There was once a little fly who thought he was very important. He felt proud of himself. One sunny morning, he flew around looking for someone to talk to. He saw a bull grazing in a field. He decided to fly down to talk to him.
The little fly flew down and buzzed around the bull’s head. The bull did not bother him. He went on chewing grass.
The fly then buzzed right inside the bull’s ear. The bull continued chewing grass. The fly thought, “What a stupid animal!”
Now, the fly decided to land on the bull’s horns to make the bull notice him. He waited for the bull to say something but the bull kept quiet.
The fly then shouted angrily, “Oh, Bull, if you find that I am too heavy for you, let me know and I’ll fly away!”.
The bull laughed and said, “Little fly, I don’t care if you stay or leave. You are so tiny and that your weight does not make any difference to me, so please be quiet and leave me alone. ”
Richard Mann’s father is an architect and his mother is a dress designer. His mother had been a great influence in his life. From his young days his mother took him to and from school. She always told him that he must go to a university so Richard studied and passed all his exams. He got a place in Cambridge University. His mother selected a course in Computer Studies for him. She told him that computer was going to be the most important equipment in business.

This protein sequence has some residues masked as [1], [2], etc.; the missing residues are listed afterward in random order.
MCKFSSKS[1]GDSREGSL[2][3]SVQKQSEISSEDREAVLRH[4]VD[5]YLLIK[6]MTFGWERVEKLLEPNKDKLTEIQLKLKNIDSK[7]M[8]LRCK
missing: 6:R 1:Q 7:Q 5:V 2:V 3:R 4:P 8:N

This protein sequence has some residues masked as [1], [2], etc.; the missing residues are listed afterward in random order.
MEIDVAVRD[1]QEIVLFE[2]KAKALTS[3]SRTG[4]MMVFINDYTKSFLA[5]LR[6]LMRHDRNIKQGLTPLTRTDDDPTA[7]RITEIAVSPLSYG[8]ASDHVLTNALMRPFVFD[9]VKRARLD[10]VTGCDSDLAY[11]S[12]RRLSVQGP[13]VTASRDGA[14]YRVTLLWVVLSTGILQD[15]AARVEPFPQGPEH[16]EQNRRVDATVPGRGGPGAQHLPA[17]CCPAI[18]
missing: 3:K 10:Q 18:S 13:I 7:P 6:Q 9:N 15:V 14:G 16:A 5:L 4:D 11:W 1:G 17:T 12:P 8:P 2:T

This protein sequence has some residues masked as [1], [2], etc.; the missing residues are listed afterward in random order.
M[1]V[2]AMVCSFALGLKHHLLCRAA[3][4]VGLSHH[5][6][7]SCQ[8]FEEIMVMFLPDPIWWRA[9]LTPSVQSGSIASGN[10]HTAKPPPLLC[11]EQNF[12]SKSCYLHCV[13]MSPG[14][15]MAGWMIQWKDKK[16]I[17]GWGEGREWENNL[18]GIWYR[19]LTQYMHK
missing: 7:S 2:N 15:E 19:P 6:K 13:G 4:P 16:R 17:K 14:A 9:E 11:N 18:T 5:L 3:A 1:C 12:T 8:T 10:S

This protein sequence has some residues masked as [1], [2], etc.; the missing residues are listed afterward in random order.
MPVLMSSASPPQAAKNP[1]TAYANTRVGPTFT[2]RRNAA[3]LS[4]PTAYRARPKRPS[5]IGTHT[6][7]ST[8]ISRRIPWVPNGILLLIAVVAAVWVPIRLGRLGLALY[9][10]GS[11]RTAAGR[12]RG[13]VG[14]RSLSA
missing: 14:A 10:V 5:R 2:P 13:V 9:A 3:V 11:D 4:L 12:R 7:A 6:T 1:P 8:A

After one term, Richard was unhappy. He was doing badly. He dropped out and went to work with a gardener he worked as a laborer, digging and planting.
Richard enjoyed watching the plants grow and do well. He decided that he was going to work with plants. He went back to the university and studied Agricultural Science. Today Richard Mann is a landscape gardener and a tree surgeon. He is doing a job that he loves. Not only does he design the landscape. He specializes in planting full grown trees.
As a boy, Lemosolai wondered about school. He’d passed the acacia tree where a white lady was writing lessons on a chalkboard. His father thought that school was unless. He needed his four sons to herd the cattle. A law new was passed that every family must send one child to school. So his father picked on his youngest son, Lemosolai, only six to go.
He was discouraged from using Maa the Masai language. But very quickly he learnt English writing on sand with a stick; he learnt to count using stacks of sticks.
He won a scholarship to a high school in the US. He was very impressed with what he saw. But his fellow students also were impressed with Lemosolai. He made them feel proud of the little that he had.
On one occasion, he asked his fellow students, ‘What is civilization?’ They were puzzled. Then he said, ‘Are people who live in big mansions more civilized than my mother who lives in a cow-dung hut?’
While he learnt to speak, read and write English his classmates learnt many useful values. A students whose mother refused to buy him spikes for running thought of Lemosolai’s values. While I want a pair of spikes there there are many people who can’t afford shoes.